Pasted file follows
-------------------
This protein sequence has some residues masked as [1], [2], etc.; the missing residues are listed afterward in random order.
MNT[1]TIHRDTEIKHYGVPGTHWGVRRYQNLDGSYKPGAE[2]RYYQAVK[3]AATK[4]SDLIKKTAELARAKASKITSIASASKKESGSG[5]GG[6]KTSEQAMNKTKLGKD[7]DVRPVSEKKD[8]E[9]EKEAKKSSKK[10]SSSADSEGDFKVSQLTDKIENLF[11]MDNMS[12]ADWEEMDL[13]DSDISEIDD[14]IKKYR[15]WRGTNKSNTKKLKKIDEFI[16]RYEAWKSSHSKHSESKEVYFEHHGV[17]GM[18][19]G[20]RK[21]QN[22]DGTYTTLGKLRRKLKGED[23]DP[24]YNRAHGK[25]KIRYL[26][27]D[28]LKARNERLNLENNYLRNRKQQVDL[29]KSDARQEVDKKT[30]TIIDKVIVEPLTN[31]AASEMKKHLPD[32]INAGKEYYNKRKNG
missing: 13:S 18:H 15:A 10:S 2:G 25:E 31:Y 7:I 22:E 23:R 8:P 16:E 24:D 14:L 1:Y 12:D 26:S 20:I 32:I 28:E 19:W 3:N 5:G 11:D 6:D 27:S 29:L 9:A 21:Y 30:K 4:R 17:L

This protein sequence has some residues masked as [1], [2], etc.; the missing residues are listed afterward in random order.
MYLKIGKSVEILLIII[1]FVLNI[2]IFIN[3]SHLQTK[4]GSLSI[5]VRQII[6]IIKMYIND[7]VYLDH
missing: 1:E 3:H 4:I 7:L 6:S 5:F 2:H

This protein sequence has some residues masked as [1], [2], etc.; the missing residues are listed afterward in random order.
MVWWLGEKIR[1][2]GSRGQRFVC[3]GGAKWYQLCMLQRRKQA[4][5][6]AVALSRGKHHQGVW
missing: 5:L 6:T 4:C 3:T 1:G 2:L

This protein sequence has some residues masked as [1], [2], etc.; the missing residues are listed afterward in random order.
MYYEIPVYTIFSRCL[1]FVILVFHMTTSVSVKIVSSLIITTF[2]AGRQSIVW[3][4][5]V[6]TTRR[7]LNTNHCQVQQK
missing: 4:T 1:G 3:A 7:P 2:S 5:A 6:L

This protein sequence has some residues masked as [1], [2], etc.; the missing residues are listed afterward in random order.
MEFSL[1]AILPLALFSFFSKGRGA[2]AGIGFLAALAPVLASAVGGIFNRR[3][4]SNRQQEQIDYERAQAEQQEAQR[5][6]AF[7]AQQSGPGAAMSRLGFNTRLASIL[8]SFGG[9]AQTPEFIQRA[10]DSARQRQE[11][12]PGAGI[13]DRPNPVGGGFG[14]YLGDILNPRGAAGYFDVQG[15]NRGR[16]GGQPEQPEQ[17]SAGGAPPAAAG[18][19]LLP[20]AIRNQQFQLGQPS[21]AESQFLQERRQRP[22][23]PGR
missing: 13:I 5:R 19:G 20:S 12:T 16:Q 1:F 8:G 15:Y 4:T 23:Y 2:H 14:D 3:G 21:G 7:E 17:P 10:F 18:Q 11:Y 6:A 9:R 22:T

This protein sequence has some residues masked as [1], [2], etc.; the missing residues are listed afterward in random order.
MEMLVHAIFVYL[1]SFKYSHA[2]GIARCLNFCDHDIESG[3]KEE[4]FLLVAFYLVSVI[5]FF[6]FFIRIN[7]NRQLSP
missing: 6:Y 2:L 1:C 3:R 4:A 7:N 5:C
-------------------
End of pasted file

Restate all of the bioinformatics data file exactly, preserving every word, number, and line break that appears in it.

This protein sequence has some residues masked as [1], [2], etc.; the missing residues are listed afterward in random order.
MNT[1]TIHRDTEIKHYGVPGTHWGVRRYQNLDGSYKPGAE[2]RYYQAVK[3]AATK[4]SDLIKKTAELARAKASKITSIASASKKESGSG[5]GG[6]KTSEQAMNKTKLGKD[7]DVRPVSEKKD[8]E[9]EKEAKKSSKK[10]SSSADSEGDFKVSQLTDKIENLF[11]MDNMS[12]ADWEEMDL[13]DSDISEIDD[14]IKKYR[15]WRGTNKSNTKKLKKIDEFI[16]RYEAWKSSHSKHSESKEVYFEHHGV[17]GM[18][19]G[20]RK[21]QN[22]DGTYTTLGKLRRKLKGED[23]DP[24]YNRAHGK[25]KIRYL[26][27]D[28]LKARNERLNLENNYLRNRKQQVDL[29]KSDARQEVDKKT[30]TIIDKVIVEPLTN[31]AASEMKKHLPD[32]INAGKEYYNKRKNG
missing: 13:S 18:H 15:A 10:S 2:G 25:E 31:Y 7:I 22:E 23:R 8:P 16:E 24:D 14:L 1:Y 12:D 26:S 20:I 32:I 28:E 19:W 3:N 5:G 11:D 6:D 27:S 29:L 9:A 21:Y 30:K 4:R 17:L

This protein sequence has some residues masked as [1], [2], etc.; the missing residues are listed afterward in random order.
MYLKIGKSVEILLIII[1]FVLNI[2]IFIN[3]SHLQTK[4]GSLSI[5]VRQII[6]IIKMYIND[7]VYLDH
missing: 1:E 3:H 4:I 7:L 6:S 5:F 2:H

This protein sequence has some residues masked as [1], [2], etc.; the missing residues are listed afterward in random order.
MVWWLGEKIR[1][2]GSRGQRFVC[3]GGAKWYQLCMLQRRKQA[4][5][6]AVALSRGKHHQGVW
missing: 5:L 6:T 4:C 3:T 1:G 2:L

This protein sequence has some residues masked as [1], [2], etc.; the missing residues are listed afterward in random order.
MYYEIPVYTIFSRCL[1]FVILVFHMTTSVSVKIVSSLIITTF[2]AGRQSIVW[3][4][5]V[6]TTRR[7]LNTNHCQVQQK
missing: 4:T 1:G 3:A 7:P 2:S 5:A 6:L

This protein sequence has some residues masked as [1], [2], etc.; the missing residues are listed afterward in random order.
MEFSL[1]AILPLALFSFFSKGRGA[2]AGIGFLAALAPVLASAVGGIFNRR[3][4]SNRQQEQIDYERAQAEQQEAQR[5][6]AF[7]AQQSGPGAAMSRLGFNTRLASIL[8]SFGG[9]AQTPEFIQRA[10]DSARQRQE[11][12]PGAGI[13]DRPNPVGGGFG[14]YLGDILNPRGAAGYFDVQG[15]NRGR[16]GGQPEQPEQ[17]SAGGAPPAAAG[18][19]LLP[20]AIRNQQFQLGQPS[21]AESQFLQERRQRP[22][23]PGR
missing: 13:I 5:R 19:G 20:S 12:T 16:Q 1:F 8:G 15:Y 4:T 23:Y 2:H 14:D 3:G 21:G 7:E 17:P 10:F 18:Q 11:Y 6:A 9:R 22:T

This protein sequence has some residues masked as [1], [2], etc.; the missing residues are listed afterward in random order.
MEMLVHAIFVYL[1]SFKYSHA[2]GIARCLNFCDHDIESG[3]KEE[4]FLLVAFYLVSVI[5]FF[6]FFIRIN[7]NRQLSP
missing: 6:Y 2:L 1:C 3:R 4:A 7:N 5:C